The time of parting came, as Luganovitch was appointed president in one of the western provinces. They had to sell their furniture, their horses, their summer villa.

When they drove out to the villa, and afterwards looked back as they were going away, to look for the last time at the garden, at the green roof, every one was sad, and I realized that I had to say goodbye not only to the villa.

It was arranged that at the end of August we should see Anna Alexyevna off to the Crimea, where the doctors were sending her, and that a little later Luganovitch and the children would set off for the western province.

"We were a great crowd to see Anna Alexyevna off. When she had said good-bye to her husband and her children and there was only a minute left before the third bell, I ran into her compartment to put a basket, which she had almost forgotten, on the rack, and I had to say good-bye.

When our eyes met in the compartment our spiritual fortitude deserted us both; I took her in my arms, she pressed her face to my breast, and tears flowed from her eyes.

Kissing her face, her shoulders, her hands wet with tears -- oh, how unhappy we were! -- I confessed my love for her, and with a burning pain in my heart I realized how unnecessary, how petty, and how deceptive all that had hindered us from loving was.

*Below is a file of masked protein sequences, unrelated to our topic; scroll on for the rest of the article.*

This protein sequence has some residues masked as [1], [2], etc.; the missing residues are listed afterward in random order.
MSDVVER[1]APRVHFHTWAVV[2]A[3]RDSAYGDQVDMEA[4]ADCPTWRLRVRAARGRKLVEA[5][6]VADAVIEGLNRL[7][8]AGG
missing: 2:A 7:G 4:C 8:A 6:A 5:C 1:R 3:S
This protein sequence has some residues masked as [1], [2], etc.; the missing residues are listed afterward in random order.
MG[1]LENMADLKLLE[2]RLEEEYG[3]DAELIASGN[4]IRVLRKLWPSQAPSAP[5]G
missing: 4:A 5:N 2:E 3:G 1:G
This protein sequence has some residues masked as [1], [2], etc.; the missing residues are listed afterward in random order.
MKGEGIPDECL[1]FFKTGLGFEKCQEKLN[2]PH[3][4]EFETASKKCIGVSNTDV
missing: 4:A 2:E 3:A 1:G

I understood that when you love you must either, in your reasonings about that love, start from what is highest, from what is more important than happiness or unhappiness, sin or virtue in their accepted meaning, or you must not reason at all.

"I kissed her for the last time, pressed her hand, and parted for ever.

The train had already started. I went into the next compartment -- it was empty -- and until I reached the next station I sat there crying. Then I walked home to Sofino. . . ."

While Alehin was telling his story, the rain left off and the sun came out. Burkin and Ivan Ivanovitch went out on the balcony, from which there was a beautiful view over the garden and the mill-pond, which was shining now in the sunshine like a mirror.

They admired it, and at the same time they were sorry that this man with the kind, clever eyes, who had told them this story with such genuine feeling, should be rushing round and round this huge estate like a squirrel on a wheel instead of devoting himself to science or something else which would have made his life more pleasant; and they thought what a sorrowful face Anna Alexyevna must have had when he said good-bye to her in the railway-carriage and kissed her face and shoulders.

Both of them had met her in the town, and Burkin knew her and thought her beautiful.

About Love 1| About Love 2| About Love 3